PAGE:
Podium Session

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PD58-11: The Fragility of Statistically Significant Results from Randomized Trials in Urology

Monday, May 15
2:40 PM - 2:50 PM
Location: BCEC: Room 161

Presentation Authors: Vikram Narayan*, Minneapolis, MN, Shreyas Gandhi, Hamilton, Canada, Kristin Chrouser, Minneapolis, MN, Nathan Evaniew, Hamilton, Canada, Philipp Dahm, Minneapolis, MN

Introduction: Randomized controlled trials (RCTs) have the potential of providing high quality evidence to inform clinical practice. This quality relies not only on safeguards against bias, but also on statistical power. In this study, we determined the Fragility Index of urological RCTs as a novel metric (Walsh M et al, JCE 2014) to assess the robustness of statistically significant results.

Methods: Statistical significance implies that an observed event is unlikely to occur by chance alone. The fragility index is defined as the minimum number of patients in an arm of a trial whose status would have to change from "non-event" to "event" in order to turn a statistically significant result into a non-significant one. All RCTs published in the 4 major urology journals between 2011-2015 were identified. We excluded studies not reporting dichotomous outcomes, as well as those with non-significant results and non-parallel designs. We applied the Fisher exact test to determine fragility index values.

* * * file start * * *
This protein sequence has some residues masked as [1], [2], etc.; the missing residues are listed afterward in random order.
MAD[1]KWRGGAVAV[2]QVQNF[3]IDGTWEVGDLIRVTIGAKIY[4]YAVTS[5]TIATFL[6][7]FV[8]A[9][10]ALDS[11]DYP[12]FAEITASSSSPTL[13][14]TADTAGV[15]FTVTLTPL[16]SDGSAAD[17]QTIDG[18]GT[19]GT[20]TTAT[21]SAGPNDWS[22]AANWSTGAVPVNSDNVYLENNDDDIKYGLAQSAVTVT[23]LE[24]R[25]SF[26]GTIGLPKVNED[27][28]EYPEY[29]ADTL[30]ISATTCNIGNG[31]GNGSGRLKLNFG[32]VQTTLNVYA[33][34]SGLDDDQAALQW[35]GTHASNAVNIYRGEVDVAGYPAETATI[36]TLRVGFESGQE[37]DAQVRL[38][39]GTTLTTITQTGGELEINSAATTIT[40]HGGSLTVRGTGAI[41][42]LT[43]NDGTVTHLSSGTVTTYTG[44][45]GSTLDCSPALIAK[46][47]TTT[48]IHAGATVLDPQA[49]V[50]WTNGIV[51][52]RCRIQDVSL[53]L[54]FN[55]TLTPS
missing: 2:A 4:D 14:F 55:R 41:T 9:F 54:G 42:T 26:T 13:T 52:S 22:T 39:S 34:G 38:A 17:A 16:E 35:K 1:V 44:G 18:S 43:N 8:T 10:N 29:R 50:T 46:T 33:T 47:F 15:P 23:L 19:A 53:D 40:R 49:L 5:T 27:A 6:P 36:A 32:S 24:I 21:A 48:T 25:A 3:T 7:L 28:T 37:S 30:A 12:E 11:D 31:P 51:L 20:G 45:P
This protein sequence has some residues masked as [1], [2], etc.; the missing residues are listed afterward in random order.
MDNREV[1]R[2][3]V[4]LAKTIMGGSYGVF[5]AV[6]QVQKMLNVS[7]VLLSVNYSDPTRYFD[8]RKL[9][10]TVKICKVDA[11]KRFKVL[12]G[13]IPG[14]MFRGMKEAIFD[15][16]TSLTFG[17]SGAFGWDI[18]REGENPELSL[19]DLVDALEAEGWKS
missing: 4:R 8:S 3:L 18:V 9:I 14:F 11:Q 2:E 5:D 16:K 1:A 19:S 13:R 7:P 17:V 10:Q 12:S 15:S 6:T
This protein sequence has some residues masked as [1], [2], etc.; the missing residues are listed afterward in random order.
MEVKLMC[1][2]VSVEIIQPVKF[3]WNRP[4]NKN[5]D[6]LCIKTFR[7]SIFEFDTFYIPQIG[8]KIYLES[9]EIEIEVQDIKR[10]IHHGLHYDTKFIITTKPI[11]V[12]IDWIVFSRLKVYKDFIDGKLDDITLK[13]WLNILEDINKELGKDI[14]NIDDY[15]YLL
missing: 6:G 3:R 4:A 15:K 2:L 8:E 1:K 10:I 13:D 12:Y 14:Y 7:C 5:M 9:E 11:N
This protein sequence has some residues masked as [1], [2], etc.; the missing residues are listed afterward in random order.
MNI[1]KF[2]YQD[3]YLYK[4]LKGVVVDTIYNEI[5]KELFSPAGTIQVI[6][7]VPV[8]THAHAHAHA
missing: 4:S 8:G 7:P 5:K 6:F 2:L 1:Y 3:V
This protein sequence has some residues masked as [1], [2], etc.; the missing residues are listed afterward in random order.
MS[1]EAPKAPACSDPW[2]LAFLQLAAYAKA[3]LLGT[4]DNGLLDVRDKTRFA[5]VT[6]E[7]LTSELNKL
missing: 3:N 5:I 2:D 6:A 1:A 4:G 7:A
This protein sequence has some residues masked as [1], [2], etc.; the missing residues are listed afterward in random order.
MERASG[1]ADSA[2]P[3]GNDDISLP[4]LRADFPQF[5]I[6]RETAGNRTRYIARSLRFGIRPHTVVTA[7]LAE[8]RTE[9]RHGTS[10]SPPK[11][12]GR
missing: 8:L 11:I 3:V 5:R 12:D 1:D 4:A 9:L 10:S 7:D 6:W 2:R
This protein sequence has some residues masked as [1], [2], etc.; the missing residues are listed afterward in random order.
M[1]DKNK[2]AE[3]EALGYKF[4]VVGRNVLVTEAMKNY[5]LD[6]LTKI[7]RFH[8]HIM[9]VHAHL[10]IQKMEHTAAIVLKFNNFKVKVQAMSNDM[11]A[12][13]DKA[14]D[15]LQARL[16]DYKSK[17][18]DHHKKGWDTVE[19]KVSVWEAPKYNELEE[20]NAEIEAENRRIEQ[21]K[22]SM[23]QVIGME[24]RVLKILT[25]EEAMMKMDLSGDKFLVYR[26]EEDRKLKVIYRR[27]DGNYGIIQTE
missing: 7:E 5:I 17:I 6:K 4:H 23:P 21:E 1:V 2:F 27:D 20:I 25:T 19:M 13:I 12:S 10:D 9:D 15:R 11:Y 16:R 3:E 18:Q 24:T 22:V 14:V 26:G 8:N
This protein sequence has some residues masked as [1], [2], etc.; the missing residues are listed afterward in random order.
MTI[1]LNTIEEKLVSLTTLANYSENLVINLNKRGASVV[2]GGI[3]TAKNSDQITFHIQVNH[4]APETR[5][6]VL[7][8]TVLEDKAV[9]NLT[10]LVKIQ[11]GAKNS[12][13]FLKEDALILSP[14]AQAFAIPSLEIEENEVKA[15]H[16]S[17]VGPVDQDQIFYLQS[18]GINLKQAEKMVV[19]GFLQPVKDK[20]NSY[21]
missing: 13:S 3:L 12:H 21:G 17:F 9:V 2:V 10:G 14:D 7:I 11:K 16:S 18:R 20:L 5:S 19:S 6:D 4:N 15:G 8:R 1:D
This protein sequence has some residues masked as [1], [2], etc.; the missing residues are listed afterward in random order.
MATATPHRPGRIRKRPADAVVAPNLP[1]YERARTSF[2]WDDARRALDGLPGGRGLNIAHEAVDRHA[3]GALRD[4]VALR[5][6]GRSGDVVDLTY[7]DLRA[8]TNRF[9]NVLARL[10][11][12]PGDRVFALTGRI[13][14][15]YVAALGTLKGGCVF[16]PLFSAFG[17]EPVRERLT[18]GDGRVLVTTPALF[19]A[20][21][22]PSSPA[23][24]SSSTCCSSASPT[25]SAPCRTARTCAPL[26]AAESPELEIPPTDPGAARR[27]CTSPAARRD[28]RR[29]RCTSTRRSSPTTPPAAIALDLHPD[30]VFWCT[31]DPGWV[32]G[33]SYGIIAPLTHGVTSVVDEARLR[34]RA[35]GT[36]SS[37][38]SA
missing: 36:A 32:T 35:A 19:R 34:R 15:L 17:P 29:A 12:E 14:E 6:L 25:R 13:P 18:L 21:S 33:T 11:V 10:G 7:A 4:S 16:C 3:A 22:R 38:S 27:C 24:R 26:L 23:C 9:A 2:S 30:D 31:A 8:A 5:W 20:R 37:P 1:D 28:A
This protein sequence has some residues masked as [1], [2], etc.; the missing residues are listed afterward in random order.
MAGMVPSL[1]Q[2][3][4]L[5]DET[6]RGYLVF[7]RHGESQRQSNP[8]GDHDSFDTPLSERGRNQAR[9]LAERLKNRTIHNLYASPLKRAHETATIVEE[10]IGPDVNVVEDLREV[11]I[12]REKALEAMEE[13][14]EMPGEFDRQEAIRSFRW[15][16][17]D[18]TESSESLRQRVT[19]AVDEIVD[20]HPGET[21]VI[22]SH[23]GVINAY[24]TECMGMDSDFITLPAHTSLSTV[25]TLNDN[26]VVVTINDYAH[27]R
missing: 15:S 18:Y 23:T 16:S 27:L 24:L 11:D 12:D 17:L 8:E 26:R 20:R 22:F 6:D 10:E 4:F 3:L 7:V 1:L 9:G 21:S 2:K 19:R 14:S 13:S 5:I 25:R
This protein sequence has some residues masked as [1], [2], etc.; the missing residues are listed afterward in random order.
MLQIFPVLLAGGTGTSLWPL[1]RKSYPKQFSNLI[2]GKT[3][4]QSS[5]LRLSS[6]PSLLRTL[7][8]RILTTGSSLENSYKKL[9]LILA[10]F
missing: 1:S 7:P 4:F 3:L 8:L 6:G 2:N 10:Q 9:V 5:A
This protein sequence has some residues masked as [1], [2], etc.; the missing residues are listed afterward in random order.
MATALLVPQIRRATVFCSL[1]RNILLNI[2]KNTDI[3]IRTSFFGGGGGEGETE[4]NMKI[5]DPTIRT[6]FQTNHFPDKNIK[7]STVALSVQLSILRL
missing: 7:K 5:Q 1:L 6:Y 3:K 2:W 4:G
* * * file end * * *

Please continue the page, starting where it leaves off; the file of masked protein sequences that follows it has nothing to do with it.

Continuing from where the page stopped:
Results: 332 RCTs were identified, and 42 studies met inclusion criteria. Median sample size (IQR) was 99 (65, 179), while median event rate per study outcome was 38 (24, 65). The median fragility index was 3 (1, 4.5), indicating that an addition of only three alternate events to an arm of the average trial would have eliminated its statistical significance. There was statistically significant correlation between the fragility index and events per study (ρ=0.552, p=0.01) as well as sample size (ρ=0.493, p=0.01).

Conclusions: Statistically significant results in urology RCTs are often fragile, with significance hinging on few events. This is of particular concern in studies that may have large loss to follow-up numbers. Urologists should therefore interpret RCTs cautiously. There may be a role for reporting fragility index values routinely alongside the p-value to provide additional guidance as to the statistical robustness of findings.

Source Of Funding: None

Vikram Narayan

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